Sugar tax a bitter pill

Staff Writer | Jun 13, 2019
Sugar cane producers’ body SA Canegrowers says a rescue plan is needed for an ‘industry on its knees’ as a result of the sugar tax imposed last year.

Demand for refined sugar in the Southern African Customs Union countries was at its lowest in 35 seasons ‘due mainly’ to the introduction of the Health Promotion levy (HPL), or sugar tax, on soft drinks by the government last year, according to SA Canegrowers.

The organisation said in a statement that industry experts ‘estimate that over 400 000 tons were displaced as a direct result of the levy over the 2018/19 season, resulting in at least 600 000 tons being exported at record low prices on an over-supplied world market’.

Newly elected SA Canegrowers chairman Rex Talmage noted that in the organisation’s 93-year history, ‘we have never faced a crisis quite like this’.

The statement said: ‘While (South Africa’s 966) commercial growers have been hard hit, the worst affected are the over 20 000 small-scale growers who rely solely on the crop for their livelihoods.’

The organisation estimates that about one million people ‘are dependent on those who benefit from the sector either directly or indirectly’.

Talmage said SA Canegrowers had begun talks with the Department of Trade & Industry last year on the sugar crisis, which impinged on the more than 10 000 people employed in the sector, and was ‘looking forward’ to the development of a rescue plan.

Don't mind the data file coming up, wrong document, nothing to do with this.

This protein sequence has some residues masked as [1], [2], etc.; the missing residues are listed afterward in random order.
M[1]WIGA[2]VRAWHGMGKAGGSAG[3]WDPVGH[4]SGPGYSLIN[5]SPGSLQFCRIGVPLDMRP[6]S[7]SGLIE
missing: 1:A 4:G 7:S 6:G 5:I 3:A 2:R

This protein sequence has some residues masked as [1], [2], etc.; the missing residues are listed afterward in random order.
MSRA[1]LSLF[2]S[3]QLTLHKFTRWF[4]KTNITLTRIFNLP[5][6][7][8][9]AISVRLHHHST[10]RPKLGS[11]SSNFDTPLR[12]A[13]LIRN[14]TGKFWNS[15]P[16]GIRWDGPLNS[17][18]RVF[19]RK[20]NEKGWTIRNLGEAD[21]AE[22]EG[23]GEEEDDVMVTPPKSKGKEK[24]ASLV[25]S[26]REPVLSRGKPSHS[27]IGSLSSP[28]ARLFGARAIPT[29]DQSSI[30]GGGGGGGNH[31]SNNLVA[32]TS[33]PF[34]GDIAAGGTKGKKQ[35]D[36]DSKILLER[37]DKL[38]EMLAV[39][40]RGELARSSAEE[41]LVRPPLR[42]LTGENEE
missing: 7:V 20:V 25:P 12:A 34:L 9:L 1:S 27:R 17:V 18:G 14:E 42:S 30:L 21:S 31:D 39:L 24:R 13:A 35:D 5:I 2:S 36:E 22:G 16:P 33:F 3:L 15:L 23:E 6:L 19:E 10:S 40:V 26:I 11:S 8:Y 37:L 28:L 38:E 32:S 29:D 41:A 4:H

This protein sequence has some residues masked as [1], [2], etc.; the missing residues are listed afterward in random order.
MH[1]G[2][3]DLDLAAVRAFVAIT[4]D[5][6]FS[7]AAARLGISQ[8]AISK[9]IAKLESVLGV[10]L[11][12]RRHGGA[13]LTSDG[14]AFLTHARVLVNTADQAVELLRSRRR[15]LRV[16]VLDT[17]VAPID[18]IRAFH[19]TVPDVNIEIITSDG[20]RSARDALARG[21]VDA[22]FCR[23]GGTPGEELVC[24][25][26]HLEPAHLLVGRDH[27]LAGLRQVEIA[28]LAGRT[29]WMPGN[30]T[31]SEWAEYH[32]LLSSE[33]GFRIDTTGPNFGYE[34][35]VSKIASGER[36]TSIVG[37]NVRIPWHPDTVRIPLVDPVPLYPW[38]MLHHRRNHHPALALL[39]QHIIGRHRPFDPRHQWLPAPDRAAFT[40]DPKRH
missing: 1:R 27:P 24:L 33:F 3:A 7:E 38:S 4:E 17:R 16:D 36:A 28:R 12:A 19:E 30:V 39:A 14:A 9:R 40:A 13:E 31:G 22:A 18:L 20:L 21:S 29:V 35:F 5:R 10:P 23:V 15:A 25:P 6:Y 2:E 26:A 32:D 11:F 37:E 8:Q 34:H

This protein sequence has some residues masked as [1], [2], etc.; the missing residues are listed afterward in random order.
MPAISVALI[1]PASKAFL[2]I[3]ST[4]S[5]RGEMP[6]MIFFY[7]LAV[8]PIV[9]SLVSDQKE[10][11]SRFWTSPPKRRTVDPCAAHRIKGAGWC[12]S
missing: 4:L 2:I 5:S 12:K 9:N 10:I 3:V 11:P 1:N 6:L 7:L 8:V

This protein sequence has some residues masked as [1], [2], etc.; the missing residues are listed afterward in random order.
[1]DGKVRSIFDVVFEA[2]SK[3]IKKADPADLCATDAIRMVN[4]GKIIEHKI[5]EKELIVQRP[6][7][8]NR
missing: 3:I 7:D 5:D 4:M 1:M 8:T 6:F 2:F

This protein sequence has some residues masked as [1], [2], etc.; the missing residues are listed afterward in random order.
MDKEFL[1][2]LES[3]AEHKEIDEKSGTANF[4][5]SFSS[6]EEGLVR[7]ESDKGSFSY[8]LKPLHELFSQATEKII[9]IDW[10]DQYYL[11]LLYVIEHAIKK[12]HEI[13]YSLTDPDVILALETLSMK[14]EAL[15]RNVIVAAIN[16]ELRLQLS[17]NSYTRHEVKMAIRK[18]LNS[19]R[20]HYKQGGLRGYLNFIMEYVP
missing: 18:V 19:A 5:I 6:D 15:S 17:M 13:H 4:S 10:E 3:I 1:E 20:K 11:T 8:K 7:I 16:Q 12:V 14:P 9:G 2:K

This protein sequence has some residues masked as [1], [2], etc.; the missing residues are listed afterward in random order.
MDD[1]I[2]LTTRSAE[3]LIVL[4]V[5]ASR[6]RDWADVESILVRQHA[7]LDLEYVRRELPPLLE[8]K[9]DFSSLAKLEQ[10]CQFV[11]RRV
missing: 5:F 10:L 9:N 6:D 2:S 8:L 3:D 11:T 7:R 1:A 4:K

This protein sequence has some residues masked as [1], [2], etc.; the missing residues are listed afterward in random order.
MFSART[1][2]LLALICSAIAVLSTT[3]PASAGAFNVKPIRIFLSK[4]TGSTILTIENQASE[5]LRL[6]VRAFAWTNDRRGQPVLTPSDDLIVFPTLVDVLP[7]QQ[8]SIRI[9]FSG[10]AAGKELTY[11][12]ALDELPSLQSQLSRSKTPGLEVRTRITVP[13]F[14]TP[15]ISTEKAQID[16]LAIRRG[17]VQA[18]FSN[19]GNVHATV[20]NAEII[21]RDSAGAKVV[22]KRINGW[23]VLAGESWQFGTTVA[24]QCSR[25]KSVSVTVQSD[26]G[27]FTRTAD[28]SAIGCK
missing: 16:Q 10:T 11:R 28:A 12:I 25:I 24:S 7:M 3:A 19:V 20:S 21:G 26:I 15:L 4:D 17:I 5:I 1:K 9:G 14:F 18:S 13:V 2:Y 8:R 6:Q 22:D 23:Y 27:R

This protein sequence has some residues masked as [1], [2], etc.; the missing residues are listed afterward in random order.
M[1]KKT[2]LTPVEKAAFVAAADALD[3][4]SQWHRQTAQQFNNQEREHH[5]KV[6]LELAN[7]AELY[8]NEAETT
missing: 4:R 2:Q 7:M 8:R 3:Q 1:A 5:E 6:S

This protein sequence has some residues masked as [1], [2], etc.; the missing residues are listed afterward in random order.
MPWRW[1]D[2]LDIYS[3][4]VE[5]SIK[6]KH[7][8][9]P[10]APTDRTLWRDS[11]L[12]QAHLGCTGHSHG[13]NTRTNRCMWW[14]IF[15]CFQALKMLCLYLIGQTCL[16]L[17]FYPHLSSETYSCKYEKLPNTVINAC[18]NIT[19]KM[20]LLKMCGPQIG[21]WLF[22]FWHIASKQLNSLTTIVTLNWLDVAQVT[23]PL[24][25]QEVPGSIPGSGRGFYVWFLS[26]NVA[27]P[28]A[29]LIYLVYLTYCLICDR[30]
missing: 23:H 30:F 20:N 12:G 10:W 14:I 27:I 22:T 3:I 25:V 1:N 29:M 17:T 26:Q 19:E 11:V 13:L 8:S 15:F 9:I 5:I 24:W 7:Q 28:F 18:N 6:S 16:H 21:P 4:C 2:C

‘South Africa’s sugar industry is on its knees, but we are confident that (newly appointed) Minister (Ebrahim) Patel will hit the ground running,’ said Talmage.

‘Our aim is to develop a sustainable rescue plan and we are looking forward to working with the Minister to ensure there is a future for our sector based on sustainable diversification into renewable energy and other opportunities,’ he said.

An IRR report in 2016, titled ‘A Stealth Tax, Not a Health Tax’, noted that the Treasury ‘has dismissed warnings about reduced investment, growth, employment, and revenue as a result of the proposed SSB tax as “speculation” and “scare-mongering”.’

The report warned that while obesity was a problem, imposing a sugar tax would be unlikely to be effective in reducing it. It also pointed out that there were far graver health risks in South Africa which a sugar tax would do nil to address.

 

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